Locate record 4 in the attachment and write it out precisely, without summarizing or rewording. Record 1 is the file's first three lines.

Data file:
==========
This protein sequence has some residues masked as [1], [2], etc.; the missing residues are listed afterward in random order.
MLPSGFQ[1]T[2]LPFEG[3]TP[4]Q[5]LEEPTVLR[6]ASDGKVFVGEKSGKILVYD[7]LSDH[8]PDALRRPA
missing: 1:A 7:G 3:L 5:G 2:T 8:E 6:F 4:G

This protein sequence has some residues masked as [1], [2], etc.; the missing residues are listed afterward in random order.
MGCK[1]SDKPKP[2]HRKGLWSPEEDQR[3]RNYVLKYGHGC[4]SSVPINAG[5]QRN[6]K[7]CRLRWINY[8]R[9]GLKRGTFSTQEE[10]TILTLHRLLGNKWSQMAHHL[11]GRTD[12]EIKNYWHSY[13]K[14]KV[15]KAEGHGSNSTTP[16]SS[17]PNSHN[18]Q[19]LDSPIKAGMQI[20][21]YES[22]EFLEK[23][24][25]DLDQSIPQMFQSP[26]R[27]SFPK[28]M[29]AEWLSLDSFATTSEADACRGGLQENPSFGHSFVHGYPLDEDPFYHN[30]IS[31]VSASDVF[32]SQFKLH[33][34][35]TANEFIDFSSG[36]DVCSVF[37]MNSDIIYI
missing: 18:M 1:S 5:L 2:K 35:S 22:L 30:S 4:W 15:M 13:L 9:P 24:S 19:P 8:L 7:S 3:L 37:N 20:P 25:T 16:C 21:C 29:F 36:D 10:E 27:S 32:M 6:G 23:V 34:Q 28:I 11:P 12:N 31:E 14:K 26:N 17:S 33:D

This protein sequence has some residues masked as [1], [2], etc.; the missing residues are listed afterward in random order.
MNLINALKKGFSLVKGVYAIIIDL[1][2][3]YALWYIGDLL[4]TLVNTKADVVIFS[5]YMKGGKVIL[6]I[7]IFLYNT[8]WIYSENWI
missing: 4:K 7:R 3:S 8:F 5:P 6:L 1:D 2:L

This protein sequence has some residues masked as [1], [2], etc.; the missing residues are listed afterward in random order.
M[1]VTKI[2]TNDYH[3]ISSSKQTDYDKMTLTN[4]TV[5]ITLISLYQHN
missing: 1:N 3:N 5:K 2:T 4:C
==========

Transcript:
This protein sequence has some residues masked as [1], [2], etc.; the missing residues are listed afterward in random order.
M[1]VTKI[2]TNDYH[3]ISSSKQTDYDKMTLTN[4]TV[5]ITLISLYQHN
missing: 1:N 3:N 5:K 2:T 4:C